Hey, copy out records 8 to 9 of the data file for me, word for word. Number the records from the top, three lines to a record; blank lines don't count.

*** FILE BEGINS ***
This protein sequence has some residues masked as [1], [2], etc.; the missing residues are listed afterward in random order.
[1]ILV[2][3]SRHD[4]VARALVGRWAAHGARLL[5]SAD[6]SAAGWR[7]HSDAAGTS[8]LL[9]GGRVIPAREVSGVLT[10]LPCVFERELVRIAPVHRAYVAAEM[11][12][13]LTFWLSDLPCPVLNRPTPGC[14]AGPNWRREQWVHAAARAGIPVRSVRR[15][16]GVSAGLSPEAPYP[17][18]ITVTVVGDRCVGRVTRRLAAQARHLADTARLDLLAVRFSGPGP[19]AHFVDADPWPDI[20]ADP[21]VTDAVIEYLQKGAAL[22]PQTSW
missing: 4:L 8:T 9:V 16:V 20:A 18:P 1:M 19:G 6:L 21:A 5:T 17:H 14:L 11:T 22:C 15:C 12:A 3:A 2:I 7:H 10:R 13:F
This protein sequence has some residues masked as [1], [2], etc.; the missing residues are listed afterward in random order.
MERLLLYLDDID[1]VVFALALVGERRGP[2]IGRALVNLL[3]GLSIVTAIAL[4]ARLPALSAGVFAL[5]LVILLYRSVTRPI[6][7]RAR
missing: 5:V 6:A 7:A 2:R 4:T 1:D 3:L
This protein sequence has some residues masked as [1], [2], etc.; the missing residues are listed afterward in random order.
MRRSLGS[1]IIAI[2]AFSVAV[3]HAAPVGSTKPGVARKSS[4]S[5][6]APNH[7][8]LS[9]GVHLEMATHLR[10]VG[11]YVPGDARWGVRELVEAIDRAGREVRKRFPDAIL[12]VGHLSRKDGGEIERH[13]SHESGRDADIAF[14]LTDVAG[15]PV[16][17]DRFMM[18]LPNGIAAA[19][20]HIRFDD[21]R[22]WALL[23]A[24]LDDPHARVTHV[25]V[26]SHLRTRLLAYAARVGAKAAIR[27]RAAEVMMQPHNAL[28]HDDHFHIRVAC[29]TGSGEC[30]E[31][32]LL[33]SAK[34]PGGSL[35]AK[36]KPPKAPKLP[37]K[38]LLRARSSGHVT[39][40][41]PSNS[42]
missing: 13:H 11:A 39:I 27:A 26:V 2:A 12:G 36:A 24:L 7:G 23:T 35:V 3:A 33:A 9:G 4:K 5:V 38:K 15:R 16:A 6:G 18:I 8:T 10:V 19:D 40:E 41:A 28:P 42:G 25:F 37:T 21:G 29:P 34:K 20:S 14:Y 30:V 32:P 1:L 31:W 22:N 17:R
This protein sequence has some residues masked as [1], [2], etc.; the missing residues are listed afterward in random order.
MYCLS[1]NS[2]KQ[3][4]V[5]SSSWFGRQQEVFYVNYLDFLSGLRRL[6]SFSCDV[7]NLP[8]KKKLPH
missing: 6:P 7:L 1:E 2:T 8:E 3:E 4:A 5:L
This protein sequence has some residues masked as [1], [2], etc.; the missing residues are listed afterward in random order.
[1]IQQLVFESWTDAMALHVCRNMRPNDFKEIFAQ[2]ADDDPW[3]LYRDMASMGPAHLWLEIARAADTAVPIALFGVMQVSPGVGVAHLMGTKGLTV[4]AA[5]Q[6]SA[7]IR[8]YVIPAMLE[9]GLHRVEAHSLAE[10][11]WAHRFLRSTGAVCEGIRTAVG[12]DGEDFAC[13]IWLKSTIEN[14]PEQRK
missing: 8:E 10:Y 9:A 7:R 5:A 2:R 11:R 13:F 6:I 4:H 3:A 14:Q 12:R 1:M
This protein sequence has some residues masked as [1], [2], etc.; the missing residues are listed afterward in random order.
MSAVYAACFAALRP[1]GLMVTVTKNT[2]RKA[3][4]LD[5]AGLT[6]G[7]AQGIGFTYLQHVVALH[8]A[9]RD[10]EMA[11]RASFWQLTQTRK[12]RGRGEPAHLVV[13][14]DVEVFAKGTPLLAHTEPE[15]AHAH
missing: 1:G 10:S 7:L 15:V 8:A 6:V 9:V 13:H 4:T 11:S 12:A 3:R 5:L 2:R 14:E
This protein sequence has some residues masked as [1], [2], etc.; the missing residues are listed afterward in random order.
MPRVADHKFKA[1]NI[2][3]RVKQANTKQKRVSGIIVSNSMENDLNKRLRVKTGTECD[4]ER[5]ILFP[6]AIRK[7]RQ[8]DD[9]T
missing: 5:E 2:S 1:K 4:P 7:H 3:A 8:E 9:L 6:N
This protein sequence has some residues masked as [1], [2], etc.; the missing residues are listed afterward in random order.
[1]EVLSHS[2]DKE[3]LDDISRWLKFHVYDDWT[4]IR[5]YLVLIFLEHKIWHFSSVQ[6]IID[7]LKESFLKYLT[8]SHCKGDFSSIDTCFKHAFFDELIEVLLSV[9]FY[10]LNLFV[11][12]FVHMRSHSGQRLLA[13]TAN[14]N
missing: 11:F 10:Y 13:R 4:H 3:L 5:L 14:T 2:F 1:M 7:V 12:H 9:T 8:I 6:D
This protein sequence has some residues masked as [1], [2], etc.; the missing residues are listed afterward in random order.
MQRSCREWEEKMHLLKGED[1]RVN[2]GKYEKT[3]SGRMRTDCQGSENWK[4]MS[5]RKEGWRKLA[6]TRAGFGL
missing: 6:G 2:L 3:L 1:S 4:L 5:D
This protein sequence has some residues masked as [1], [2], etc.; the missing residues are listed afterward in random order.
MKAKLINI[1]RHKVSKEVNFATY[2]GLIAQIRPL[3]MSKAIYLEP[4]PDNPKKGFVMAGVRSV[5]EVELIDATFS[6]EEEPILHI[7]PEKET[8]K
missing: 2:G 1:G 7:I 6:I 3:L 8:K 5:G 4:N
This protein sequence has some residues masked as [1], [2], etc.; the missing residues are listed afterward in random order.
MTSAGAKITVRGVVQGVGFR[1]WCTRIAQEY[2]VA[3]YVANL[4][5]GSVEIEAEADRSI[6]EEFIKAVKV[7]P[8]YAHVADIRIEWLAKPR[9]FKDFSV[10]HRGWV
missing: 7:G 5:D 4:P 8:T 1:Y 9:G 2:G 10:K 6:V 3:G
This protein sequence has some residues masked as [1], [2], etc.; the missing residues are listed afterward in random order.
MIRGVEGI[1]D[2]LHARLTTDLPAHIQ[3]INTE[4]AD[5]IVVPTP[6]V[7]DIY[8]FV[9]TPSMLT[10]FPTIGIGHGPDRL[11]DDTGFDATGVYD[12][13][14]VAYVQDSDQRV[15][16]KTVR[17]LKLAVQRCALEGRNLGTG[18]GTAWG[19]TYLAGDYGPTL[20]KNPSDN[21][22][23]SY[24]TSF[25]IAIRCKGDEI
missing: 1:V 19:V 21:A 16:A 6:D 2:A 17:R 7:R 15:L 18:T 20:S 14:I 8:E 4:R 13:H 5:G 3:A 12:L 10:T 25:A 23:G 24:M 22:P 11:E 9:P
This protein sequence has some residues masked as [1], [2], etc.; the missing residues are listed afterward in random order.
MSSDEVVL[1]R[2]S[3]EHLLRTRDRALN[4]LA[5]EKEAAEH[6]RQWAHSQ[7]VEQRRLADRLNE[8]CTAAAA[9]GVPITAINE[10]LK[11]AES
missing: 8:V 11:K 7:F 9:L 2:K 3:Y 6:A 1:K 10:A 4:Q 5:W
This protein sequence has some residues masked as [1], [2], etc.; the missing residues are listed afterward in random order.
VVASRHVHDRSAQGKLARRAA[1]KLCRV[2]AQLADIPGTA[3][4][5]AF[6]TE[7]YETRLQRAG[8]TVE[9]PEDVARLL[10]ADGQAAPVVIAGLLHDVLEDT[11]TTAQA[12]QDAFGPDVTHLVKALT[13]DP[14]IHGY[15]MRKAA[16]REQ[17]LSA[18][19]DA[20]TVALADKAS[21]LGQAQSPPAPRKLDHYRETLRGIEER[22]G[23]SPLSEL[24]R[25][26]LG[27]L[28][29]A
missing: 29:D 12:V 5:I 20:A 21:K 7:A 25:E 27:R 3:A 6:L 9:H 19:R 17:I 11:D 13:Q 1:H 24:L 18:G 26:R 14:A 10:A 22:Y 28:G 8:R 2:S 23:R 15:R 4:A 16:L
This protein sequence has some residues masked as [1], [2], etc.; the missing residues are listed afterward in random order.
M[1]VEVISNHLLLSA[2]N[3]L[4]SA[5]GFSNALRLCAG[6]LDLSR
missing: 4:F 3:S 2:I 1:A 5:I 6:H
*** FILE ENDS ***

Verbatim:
This protein sequence has some residues masked as [1], [2], etc.; the missing residues are listed afterward in random order.
[1]EVLSHS[2]DKE[3]LDDISRWLKFHVYDDWT[4]IR[5]YLVLIFLEHKIWHFSSVQ[6]IID[7]LKESFLKYLT[8]SHCKGDFSSIDTCFKHAFFDELIEVLLSV[9]FY[10]LNLFV[11][12]FVHMRSHSGQRLLA[13]TAN[14]N
missing: 11:F 10:Y 13:R 4:H 3:L 5:L 14:T 2:F 1:M 7:V 12:H 9:T 8:I 6:D
This protein sequence has some residues masked as [1], [2], etc.; the missing residues are listed afterward in random order.
MQRSCREWEEKMHLLKGED[1]RVN[2]GKYEKT[3]SGRMRTDCQGSENWK[4]MS[5]RKEGWRKLA[6]TRAGFGL
missing: 6:G 2:L 3:L 1:S 4:L 5:D